One of the marketing world’s greatest frustrations has long been the lack of data from Google and other search engines about the behavior of users on their platforms. Occasionally, Google will divulge a nugget of bland, hard-to-interpret information about how they process more than X billion queries, or how many videos were uploaded to YouTube, or how many people have found travel information on Google in the last year. But these numbers aren’t specific enough, well-sourced enough, nor do they provide enough detail to be truly useful for all the applications we have.Marketers need to know things like: How many searches happen each month across various platforms? Is Google losing market share to Amazon? Are people really starting more searches on YouTube than Bing? Is Google Images more or less popular than Google News? What percent of queries are phrased as questions? How many words are in the average query? Is it more or less on mobile?These kinds of specifics help us know where to put our efforts, how to sell our managers, teams, and clients on SEO investments, and, when we have this data over time, we can truly understand how this industry that shapes our livelihoods is changing. Until now, this data has been somewhere between hard and impossible to estimate. But, thanks to clickstream data providers like Jumpshot (which helps power Moz’s Keyword Explorer and many of our keyword-based metrics in Pro), we can get around Google’s secrecy and see the data for ourselves!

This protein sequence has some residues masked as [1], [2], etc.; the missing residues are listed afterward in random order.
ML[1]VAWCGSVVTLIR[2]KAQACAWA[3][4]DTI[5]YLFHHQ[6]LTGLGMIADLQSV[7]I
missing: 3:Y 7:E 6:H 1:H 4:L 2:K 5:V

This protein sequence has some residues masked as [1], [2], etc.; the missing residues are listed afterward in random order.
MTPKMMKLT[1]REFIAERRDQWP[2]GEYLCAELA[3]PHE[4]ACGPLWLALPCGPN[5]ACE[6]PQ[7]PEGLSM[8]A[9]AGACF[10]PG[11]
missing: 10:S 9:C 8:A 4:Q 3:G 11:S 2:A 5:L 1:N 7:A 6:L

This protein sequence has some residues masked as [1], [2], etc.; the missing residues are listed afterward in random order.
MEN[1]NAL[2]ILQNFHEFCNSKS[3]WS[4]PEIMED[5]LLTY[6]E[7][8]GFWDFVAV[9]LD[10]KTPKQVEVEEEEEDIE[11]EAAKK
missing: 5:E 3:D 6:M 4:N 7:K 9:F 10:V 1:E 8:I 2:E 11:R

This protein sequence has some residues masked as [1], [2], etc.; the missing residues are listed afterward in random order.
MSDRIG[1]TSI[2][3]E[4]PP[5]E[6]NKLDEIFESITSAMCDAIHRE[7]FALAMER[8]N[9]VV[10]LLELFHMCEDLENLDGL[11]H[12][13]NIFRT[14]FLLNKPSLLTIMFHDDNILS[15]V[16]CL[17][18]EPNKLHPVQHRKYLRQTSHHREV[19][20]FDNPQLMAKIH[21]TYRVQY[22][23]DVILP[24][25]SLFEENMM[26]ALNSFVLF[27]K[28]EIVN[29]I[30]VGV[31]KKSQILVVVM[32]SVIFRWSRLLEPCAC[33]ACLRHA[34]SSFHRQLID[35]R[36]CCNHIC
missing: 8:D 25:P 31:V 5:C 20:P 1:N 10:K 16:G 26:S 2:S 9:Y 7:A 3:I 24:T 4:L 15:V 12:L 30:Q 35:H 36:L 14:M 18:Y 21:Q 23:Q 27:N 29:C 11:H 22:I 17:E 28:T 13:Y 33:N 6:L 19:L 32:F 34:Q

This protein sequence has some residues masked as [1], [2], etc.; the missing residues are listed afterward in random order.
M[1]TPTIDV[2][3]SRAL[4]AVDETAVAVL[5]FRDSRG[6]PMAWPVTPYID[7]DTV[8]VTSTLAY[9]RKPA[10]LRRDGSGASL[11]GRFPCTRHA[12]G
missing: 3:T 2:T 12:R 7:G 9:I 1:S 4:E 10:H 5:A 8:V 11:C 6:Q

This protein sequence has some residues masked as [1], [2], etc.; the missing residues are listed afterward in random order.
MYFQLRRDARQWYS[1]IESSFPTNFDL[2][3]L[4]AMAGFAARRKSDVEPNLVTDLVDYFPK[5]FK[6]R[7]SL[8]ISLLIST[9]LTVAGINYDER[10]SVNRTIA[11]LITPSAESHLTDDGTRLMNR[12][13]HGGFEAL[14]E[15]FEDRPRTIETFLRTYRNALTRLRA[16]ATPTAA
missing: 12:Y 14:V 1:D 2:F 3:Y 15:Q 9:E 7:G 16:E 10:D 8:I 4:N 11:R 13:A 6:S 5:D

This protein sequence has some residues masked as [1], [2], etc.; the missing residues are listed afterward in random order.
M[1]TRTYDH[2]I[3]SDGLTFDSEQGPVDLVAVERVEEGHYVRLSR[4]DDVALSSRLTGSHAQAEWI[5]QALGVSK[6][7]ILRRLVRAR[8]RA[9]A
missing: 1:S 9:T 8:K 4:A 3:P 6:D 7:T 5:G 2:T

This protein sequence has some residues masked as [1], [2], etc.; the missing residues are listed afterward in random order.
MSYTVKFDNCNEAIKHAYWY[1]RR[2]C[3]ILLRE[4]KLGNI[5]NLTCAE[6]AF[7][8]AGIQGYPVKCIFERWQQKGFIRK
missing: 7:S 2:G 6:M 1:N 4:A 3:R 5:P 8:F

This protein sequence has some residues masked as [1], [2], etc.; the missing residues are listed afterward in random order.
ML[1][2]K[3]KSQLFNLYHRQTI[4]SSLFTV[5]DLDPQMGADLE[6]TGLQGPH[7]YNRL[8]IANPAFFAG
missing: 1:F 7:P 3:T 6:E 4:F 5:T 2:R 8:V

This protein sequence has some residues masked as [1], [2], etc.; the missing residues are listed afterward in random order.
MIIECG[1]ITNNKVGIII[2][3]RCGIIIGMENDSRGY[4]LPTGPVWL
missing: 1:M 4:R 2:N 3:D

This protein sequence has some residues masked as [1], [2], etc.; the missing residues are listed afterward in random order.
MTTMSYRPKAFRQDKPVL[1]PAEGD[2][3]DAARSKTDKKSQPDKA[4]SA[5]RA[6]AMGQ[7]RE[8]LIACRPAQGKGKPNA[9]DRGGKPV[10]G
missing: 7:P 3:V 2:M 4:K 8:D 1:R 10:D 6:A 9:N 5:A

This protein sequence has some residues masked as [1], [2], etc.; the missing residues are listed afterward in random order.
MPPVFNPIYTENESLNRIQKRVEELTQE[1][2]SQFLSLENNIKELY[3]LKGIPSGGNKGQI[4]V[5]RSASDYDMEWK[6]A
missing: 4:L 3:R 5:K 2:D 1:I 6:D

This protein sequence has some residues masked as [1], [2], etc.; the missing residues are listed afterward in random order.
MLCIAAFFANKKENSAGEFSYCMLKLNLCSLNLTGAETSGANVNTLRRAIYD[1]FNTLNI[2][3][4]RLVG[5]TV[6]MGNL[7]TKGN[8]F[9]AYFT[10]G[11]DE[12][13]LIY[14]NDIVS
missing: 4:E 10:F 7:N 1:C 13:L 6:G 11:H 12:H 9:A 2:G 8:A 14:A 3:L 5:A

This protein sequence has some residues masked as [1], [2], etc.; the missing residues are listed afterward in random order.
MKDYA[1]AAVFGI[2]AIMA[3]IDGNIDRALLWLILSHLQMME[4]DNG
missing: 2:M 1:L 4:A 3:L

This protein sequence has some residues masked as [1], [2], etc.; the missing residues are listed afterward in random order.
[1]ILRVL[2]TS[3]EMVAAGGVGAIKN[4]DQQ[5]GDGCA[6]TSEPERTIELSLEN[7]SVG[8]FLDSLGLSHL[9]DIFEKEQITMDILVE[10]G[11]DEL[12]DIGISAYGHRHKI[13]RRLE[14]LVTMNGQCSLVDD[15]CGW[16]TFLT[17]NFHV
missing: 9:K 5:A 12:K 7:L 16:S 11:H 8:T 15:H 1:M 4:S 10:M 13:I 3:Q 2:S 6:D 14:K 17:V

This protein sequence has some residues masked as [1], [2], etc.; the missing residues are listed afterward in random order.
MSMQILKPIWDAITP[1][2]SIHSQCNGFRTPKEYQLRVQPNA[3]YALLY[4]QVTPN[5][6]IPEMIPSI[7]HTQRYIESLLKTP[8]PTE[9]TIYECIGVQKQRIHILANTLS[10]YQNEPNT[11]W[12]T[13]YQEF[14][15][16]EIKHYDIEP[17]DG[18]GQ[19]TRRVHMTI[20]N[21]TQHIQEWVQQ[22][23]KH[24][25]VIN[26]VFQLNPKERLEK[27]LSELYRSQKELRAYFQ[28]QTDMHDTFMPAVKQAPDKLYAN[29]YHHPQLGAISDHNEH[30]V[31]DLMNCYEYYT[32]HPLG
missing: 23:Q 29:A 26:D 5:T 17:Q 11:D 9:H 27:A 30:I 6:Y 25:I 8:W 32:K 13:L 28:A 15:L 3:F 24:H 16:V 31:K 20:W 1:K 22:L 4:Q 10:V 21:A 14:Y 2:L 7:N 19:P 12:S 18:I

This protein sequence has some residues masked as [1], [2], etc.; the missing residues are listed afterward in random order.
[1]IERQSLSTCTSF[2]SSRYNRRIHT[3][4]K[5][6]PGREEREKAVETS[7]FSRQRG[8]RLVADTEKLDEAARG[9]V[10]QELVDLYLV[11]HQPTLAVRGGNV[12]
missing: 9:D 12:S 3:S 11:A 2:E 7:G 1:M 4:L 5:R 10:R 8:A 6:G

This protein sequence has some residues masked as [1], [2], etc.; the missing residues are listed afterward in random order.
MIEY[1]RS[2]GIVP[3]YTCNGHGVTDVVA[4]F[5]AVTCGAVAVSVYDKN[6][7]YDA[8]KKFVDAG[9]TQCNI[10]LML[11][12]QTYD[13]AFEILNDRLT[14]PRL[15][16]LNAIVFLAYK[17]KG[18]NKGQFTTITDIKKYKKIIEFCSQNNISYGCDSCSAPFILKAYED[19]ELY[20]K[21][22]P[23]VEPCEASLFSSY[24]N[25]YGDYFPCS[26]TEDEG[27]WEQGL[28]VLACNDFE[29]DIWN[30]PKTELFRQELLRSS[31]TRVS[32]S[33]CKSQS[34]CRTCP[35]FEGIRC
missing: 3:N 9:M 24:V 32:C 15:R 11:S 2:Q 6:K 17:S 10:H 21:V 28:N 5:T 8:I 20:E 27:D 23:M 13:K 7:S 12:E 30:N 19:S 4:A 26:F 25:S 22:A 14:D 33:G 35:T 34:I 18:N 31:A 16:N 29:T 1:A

Source: The State of Searcher Behavior Revealed Through 23 Remarkable Statistics – Moz